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Tiresias: The Ancient Mediterranean Religions Source Database



9230
Philo Of Alexandria, On The Creation Of The World, 11-25


nanIt is then a pernicious doctrine, and one for which no one should contend, to establish a system in this world, such as anarchy is in a city, so that it should have no superintendant, or regulator, or judge, by whom everything must be managed and governed.


nanBut the great Moses, thinking that a thing which has not been uncreated is as alien as possible from that which is visible before our eyes (for everything which is the subject of our senses exists in birth and in changes, and is not always in the same condition), has attributed eternity to that which is invisible and discerned only by our intellect as a kinsman and a brother, while of that which is the object of our external senses he had predicated generation as an appropriate description. Since, then, this world is visible and the object of our external senses, it follows of necessity that it must have been created; on which account it was not without a wise purpose that he recorded its creation, giving a very venerable account of God. III.


nanAnd he says that the world was made in six days, not because the Creator stood in need of a length of time (for it is natural that God should do everything at once, not merely by uttering a command, but by even thinking of it); but because the things created required arrangement; and number is akin to arrangement; and, of all numbers, six is, by the laws of nature, the most productive: for of all the numbers, from the unit upwards, it is the first perfect one, being made equal to its parts, and being made complete by them; the number three being half of it, and the number two a third of it, and the unit a sixth of it, and, so to say, it is formed so as to be both male and female, and is made up of the power of both natures; for in existing things the odd number is the male, and the even number is the female; accordingly, of odd numbers the first is the number three, and of even numbers the first is two, and the two numbers multiplied together make six.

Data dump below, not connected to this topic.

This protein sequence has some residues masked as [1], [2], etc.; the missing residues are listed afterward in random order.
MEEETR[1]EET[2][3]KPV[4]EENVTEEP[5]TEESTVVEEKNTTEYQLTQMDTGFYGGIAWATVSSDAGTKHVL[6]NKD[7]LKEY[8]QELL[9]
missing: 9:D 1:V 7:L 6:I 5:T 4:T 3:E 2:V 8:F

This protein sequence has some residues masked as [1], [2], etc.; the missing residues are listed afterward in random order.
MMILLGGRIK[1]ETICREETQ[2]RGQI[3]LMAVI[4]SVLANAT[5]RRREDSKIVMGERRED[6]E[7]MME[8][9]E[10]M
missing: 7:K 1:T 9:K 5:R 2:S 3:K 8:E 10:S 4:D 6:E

nanIt was fitting therefore, that the world, being the most perfect of created things, should be made according to the perfect number, namely, six: and, as it was to have in it the causes of both, which arise from combination, that it should be formed according to a mixed number, the first combination of odd and even numbers, since it was to embrace the character both of the male who sows the seed, and of the female who receives it.


nanAnd he allotted each of the six days to one of the portions of the whole, taking out the first day, which he does not even call the first day, that it may not be numbered with the others, but entitling it one, he names it rightly, perceiving in it, and ascribing to it the nature and appellation of the limit. IV. We must mention as much as we can of the matters contained in his account, since to enumerate them all is impossible; for he embraces that beautiful world which is perceptible only by the intellect, as the account of the first day will show:


nanfor God, as apprehending beforehand, as a God must do, that there could not exist a good imitation without a good model, and that of the things perceptible to the external senses nothing could be faultless which wax not fashioned with reference to some archetypal idea conceived by the intellect, when he had determined to create this visible world, previously formed that one which is perceptible only by the intellect, in order that so using an incorporeal model formed as far as possible on the image of God, he might then make this corporeal world, a younger likeness of the elder creation, which should embrace as many different genera perceptible to the external senses, as the other world contains of those which are visible only to the intellect.